I don’t remember much of my wedding vows, but I do remember taking my husband for richer and for poorer, for better and for worse, in sickness and in health, as long as we both shall live. On the day we married, when I spoke the vows and promised to love my husband in sickness and in health, I was thinking about sickness in terms of holding a basin for him while he threw up or taking him juice when he had a cold. I was naïve and had no idea what that really meant.
Shortly after we were married, my husband’s grandfather moved into a nursing home after a series of damaging strokes. His grandmother went to visit him three times a day. She wanted to be sure her husband knew it was his “good ol’ gal” who was feeding him every meal. I remember thinking how devoted she was. I couldn’t understand why it mattered to her who fed him. I couldn’t understand why she wanted to be the one to help him use the bathroom and maintain his dignity as much as possible.
I’m sitting in a major metropolitan medical complex. My husband has just undergone a tricky procedure to gather information about his body’s production of a hormone that prevents his blood pressure from responding to medication. We hope that today’s procedure leads to surgery late this summer. It’s a procedure that has a rare possibility of causing a heart attack or a stroke. It didn’t happen, but consent forms are rather sobering.
We’ve faced medical adventures before. My husband has had a couple cardiac catheterizations and I’ve undergone gynecological surgeries. Those other procedures happened during the darker years in our marriage. Love was faded and sometimes invisible during those years. There were times when I wondered how much better my life would be if my husband died. Sad, but true. Layer upon layer of life, interaction, disconnection, and hurt muddied my memory of what I’d promised this man I’d married.
My vows were something I rarely thought about. Medical procedures had a way of cutting through my barriers and reminding me that my life really had been joined with this man’s and that I didn’t want him to die. Even in those years, all those layers of life could be stripped away by health scares to reveal that underneath all the mess, our vows were still there and they were real. I didn’t worry about him dying, but I recognized that I wouldn’t be happy if he did. These moments always woke me up for a time, reminding me that my husband deserved more than he received from me. Even during our dark years, I was reminded of my vows and of what it means to be a wife who cares for her husband. The reality of being “in sickness” reminded me of the big picture, the entirety of my vows.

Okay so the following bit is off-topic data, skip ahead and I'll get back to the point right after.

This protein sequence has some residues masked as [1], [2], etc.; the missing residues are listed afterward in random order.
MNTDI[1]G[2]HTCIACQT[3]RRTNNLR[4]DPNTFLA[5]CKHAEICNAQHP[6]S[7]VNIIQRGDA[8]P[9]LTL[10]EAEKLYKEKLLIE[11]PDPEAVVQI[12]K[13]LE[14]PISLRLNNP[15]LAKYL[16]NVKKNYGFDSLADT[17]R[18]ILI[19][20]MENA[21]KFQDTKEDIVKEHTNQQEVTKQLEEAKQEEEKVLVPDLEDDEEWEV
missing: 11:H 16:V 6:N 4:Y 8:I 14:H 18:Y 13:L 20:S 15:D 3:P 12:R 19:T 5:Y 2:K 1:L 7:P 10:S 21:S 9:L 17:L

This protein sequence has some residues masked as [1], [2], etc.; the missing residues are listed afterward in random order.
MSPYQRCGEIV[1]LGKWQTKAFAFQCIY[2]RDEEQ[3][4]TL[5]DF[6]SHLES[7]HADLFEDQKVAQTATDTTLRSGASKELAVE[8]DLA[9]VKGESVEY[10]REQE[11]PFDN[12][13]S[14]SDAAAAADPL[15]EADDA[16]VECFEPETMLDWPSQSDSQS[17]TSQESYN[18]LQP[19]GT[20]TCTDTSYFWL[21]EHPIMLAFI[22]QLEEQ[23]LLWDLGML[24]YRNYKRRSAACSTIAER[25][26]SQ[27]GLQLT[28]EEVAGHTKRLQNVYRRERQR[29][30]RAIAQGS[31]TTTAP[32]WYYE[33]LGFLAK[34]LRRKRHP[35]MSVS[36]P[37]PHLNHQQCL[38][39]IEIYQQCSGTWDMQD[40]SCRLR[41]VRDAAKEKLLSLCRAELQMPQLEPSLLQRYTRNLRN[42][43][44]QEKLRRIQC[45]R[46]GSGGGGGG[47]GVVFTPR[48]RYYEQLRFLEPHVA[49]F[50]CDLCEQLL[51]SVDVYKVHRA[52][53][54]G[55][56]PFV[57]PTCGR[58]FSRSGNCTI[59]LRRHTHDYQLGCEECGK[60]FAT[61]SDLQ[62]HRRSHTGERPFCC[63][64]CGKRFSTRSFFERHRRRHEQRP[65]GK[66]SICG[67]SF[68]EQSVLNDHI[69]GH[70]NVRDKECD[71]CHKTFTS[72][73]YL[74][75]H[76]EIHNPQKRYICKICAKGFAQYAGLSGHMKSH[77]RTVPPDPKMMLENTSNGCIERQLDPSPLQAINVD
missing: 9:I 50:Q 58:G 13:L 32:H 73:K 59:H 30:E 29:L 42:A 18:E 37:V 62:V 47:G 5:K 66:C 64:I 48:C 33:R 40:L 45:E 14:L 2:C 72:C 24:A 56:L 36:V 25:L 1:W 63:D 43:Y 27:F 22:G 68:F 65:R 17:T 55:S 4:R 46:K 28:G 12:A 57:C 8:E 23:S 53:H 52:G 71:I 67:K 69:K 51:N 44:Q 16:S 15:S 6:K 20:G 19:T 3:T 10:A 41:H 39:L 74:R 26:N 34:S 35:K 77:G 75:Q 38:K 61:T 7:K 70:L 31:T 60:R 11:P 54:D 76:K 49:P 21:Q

Other women have shared with me how health scares and medical procedures have a way of cutting through all their issues to the heart of what it means to be married. Why is it so easy to be stubborn? Why do we let life layer itself over the root of what we’ve promised and been promised? Why is it easier to focus on our hurt, our baggage, and our day-to-day tedium and tiredness than to keep our eyes on the big picture? We can do this during sickness. Why is it so hard during a time of health?
Challenges have a way of narrowing our attention to the heart of what matters.
This time for me, it’s different. It’s harder. This time, I come into this medical situation without the same layers hiding anything. I feel raw. This is the cost of vulnerability. It hurts more because it matters more. I came to today’s procedure fully aware of how much I love my husband and how much my self is intertwined with his. Listening to the risks being laid out—heart attack, stroke, death—reminded me that “as long as we both shall live” isn’t just a vague reference to the far distant future it seemed to be on the day I said those words.
My husband is sleeping now. He needs to lie flat, so I fed him his applesauce. I held the juice and placed the straw in his mouth. I held the urinal for him since he couldn’t do it himself. I thought of the years his grandmother cared for his grandfather. As I held the urinal, I understood how much she had loved her husband.
Today, I am reminded that my vows are still real. I said the words, but God wrote them on my heart.